Gentle textiles for high skin compatibility
“The trousers are rough!” or “The shirt’s collar is so scratchy!” Kids are hyper sensitive and thus sometimes refuse to wear certain things. But not only kids and people with special diseases have sensitive skins. Nobody likes scratchy clothing and sore skin. Researchers at the Hohenstein Institute work on the problem. They have developed a digital method for three-dimensional analysis of the surface of textiles that come into direct contact with people’s skin.
For the topographical analysis, the researchers use a state-of-the-art 3D digital microscope that consists of two components, an optical and a digital device with a camera and a personal computer. This type of microscope is usually applied in the quality control in the electronics and metal industry. “In the textile industry, the 3D microscope allows us to analyse the structure of the textile surface in detail, from the micro to the macro structure. Furthermore, this kind of analysis makes it possible to predict where and how a fabric will contact and rub against human skin, especially when the textile is pressed down vertically on the surface of the skin”, explains Sandra Reich, project leader from Hohenstein Institute. It can therefore be calculated exactly which textile structure (fibres/yarns) will touch the skin when contact increases, and the proportion it.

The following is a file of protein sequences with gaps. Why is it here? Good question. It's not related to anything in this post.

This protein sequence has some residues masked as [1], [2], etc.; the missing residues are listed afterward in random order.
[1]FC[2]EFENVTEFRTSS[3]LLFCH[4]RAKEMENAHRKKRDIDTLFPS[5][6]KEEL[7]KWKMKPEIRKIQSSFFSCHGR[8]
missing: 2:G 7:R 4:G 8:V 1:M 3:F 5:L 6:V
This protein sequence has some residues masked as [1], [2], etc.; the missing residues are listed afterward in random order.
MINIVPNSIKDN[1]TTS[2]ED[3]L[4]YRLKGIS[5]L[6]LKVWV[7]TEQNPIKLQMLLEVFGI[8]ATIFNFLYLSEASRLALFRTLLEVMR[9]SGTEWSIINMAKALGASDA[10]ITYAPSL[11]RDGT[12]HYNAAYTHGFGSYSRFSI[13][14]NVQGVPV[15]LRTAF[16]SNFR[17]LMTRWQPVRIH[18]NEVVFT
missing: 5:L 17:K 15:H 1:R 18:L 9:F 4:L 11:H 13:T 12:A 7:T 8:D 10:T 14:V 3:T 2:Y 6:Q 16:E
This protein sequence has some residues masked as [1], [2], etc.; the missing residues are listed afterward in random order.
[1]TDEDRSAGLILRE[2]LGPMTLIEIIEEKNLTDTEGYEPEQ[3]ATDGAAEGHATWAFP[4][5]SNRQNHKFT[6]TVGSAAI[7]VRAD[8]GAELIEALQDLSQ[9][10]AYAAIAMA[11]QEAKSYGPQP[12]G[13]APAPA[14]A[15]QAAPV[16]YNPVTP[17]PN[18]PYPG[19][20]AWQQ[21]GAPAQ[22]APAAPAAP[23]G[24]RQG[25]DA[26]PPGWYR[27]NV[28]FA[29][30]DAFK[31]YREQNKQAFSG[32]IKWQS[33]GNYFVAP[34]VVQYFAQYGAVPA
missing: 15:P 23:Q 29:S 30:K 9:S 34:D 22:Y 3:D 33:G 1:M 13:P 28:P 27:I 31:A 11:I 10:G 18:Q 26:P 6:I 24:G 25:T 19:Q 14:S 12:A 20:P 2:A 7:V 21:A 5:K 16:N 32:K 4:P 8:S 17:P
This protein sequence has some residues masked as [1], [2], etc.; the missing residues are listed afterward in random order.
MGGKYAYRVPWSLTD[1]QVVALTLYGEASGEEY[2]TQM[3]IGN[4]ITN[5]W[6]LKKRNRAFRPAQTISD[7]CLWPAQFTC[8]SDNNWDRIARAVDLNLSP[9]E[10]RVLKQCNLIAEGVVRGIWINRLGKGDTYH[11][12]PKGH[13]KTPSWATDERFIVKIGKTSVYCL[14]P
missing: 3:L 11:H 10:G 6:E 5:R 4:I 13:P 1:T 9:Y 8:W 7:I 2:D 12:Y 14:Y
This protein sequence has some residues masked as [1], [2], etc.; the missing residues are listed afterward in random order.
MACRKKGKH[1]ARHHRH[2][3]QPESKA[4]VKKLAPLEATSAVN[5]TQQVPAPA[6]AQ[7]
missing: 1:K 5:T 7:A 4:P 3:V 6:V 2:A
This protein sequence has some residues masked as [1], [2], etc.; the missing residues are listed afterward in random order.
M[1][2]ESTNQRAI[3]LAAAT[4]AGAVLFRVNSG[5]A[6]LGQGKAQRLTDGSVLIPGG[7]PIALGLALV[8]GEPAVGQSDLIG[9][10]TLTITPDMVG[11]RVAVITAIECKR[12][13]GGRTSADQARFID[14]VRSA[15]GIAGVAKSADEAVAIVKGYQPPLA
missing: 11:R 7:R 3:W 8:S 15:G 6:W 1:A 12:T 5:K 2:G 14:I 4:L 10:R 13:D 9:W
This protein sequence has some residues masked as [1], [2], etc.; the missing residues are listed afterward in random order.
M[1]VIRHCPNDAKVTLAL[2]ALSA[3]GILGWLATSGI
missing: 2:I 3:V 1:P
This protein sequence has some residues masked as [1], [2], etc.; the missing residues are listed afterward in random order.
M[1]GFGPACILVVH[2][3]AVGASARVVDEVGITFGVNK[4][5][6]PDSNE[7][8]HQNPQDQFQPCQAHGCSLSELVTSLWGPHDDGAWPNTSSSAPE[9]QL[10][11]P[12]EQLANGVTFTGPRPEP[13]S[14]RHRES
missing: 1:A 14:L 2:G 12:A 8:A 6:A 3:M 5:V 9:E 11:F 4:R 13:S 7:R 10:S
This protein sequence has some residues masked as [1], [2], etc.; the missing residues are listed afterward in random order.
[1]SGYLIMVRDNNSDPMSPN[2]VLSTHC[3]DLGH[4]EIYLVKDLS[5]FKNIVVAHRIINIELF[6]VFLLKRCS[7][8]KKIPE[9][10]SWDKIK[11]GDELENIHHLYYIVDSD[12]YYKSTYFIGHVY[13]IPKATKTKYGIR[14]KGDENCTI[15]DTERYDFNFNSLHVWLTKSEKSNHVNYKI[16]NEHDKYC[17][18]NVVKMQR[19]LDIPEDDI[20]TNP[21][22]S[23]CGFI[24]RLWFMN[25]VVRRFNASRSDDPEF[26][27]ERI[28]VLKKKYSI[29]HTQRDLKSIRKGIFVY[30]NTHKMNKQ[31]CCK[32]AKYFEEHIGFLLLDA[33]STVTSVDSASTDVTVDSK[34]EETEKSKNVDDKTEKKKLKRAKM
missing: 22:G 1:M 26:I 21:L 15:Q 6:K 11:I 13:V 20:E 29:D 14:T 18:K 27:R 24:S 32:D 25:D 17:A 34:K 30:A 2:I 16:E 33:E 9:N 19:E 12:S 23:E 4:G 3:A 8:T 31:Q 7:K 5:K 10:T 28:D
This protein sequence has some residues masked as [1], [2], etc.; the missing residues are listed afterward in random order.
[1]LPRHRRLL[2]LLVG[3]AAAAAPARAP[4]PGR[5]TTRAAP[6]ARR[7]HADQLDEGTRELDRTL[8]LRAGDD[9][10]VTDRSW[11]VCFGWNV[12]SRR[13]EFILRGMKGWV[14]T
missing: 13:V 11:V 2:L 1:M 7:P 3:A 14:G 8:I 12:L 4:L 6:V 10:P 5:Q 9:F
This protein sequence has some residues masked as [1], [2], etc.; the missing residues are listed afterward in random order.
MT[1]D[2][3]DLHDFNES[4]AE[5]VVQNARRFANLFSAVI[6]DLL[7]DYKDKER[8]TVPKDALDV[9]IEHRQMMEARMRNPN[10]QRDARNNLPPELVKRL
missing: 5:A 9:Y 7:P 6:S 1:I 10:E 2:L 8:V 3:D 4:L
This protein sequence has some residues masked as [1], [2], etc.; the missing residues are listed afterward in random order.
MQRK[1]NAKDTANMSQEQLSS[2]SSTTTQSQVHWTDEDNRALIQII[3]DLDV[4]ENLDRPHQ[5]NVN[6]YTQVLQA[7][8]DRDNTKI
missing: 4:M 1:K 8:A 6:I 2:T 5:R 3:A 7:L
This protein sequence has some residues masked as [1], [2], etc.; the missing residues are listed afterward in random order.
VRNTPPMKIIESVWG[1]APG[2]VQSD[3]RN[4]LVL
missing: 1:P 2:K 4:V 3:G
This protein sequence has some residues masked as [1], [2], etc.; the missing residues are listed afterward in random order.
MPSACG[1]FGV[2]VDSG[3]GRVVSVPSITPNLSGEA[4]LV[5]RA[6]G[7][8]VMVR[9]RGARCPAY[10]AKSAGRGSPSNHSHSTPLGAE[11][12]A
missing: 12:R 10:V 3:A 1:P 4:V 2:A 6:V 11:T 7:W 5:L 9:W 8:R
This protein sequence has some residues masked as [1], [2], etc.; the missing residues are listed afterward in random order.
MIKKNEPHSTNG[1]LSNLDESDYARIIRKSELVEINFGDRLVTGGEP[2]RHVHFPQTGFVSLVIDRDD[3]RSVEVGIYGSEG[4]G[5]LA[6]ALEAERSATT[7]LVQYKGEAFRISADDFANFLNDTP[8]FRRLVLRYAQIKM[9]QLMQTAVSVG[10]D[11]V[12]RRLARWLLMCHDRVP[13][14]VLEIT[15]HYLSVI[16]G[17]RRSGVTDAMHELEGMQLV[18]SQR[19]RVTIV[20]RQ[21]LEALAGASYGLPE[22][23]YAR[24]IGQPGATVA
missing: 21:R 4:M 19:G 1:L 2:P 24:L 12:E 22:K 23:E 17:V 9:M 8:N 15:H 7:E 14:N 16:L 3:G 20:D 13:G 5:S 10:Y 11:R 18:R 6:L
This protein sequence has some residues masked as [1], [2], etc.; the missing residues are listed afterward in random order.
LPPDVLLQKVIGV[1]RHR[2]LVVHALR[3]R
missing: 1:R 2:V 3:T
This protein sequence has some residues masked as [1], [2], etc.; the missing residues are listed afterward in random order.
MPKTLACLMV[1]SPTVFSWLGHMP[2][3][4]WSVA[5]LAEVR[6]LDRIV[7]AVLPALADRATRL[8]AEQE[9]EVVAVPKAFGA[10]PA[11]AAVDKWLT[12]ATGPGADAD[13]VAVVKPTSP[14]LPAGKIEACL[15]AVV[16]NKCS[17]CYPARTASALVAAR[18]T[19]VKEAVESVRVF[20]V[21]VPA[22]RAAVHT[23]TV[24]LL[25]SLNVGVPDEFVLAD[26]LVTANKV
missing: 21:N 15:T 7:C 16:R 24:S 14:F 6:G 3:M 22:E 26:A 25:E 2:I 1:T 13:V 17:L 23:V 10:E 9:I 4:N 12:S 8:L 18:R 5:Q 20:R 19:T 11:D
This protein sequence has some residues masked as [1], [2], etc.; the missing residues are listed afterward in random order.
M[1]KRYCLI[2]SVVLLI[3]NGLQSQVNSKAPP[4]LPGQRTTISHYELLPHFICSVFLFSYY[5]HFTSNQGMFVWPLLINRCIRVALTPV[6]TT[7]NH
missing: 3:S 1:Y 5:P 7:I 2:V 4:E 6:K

“The 3D profilometry enables a fast 3D surface analysis of textiles. The results are pivotal especially for the development of surface-optimized textiles” says Reich. Why certain textile structures have different properties – why some of them are scratchy and others are not – depends on multiple reasons: Is it a knitted (T-Shirt) or a woven fabric (blouse)? What kind of material has been used for the fibres or yarns? Furthermore, the type of fibre is decisive (stapled fibres, filaments or textures). What type of structure is being used? What about the finishing?
This kind of analysis can be adapted to all textiles directly worn on the skin, causing a constant mechanical strain on the wearer’s skin for instance in sports, work safety or when wearing orthoses, prosthesis or support stockings. “According to studies, the importance of skin sensitive clothing becomes more and more important because the number of human beings with super sensitive skins is constantly increasing”, adds Reich.
The 3D analysis is currently in the framework of a research project. “Many companies have already expressed their interest in the technology”, says Reich. In the near future, it might be possible to conduct studies on the interaction between skin and textiles as well as on the capillary effects of textiles regarding fluids and smell.